Occupy Democracy

Why Occupy Democracy?

  • our democracy has been captured by corporations, banks and the wealthy,
  • our political system works in the interests of the 1% and not the 99%,
  • nobody voted for NHS privatisation, fracking, TTIP, the tripling of tuition fees, etc,
  • our parliament is a corrupted and unrepresentative institution
  • ordinary people deserve a fair say in the decisions that affect them,
  • our votes, hard won by previous generations, have little value today,
  • there is an alternative!

We demand:

  • reform of party funding so that members of parliament act in the interests of  those who elect them rather than the 1% who bankroll them,
  • major democratic reform of the media to break the stranglehold of vested interests,
  • a fundamental overhaul of lobbying and the way powerful economic interests inhabit the corridors of power within government,
  • the introduction of proportional representation so that everyone’s vote counts,
  • that MPs should not have conflicts of interests from either paid employment or corporate shareholdings,
  • a citizen-led constitutional convention for real democracy.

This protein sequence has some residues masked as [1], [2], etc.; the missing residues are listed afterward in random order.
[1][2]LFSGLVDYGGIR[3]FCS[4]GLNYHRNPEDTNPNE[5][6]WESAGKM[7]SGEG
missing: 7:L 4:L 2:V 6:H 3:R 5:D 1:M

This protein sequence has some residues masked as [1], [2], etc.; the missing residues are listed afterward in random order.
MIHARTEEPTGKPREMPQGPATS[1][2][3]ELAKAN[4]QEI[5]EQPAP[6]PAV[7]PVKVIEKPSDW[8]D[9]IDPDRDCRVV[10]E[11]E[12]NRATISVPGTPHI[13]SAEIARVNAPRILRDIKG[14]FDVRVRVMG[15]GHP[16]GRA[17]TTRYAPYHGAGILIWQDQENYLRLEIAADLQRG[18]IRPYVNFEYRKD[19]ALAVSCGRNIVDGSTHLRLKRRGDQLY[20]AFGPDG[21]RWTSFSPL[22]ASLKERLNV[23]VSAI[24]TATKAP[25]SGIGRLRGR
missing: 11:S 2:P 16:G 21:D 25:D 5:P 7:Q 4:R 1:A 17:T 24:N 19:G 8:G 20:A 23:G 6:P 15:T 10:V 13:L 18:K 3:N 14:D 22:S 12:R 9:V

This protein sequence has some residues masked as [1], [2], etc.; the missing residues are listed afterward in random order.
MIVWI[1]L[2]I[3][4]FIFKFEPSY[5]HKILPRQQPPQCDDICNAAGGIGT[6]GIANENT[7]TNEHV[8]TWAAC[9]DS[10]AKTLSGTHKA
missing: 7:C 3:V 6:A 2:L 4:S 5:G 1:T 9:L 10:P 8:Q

Our history:

In October 2014 we occupied Parliament Square peacefully for nine days to mark the start of our campaign tood_2 rid our democracy of corporate interests and start a movement capable of building a real democracy that works for people and planet. The establishment responded with a  strategy designed to have a chilling effect – over-policing and media silence. We remained peaceful and resolute in our determination to make  our point, and to demand our right to protest and assemble. Our numbers grew and we kept on with our solutions-focused programme of debates, talks and entertainment. We returned to Parliament Square once a month, and then held a nine-day occupation during the general election in  May 2015. Thank you to everybody who helped make this happen!

Read more about Occupy Democracy

Legal update:

Occupy Democracy and Liberty are taking the Mayor of London to the High Court in a Judicial Review of his decision to fence off Parliament Square and deny Occupy Democracy access from October to December 2014. A question by Jenny Jones to the Mayor revealed that nearly £2 million had been spent suppressing peaceful pro-democracy protests from October 2014 to February 2015 alone. A Freedom of information request confirmed that police numbers peaked at 500 per day. Despite interfering with our right to protest by making dozens of arrests, the authorities have yet to successfully prosecute a single Occupy Democracy protester with every case that the Crown Prosecution Service has brought to court so far resulting in the defendants being acquitted or having their charges dropped.


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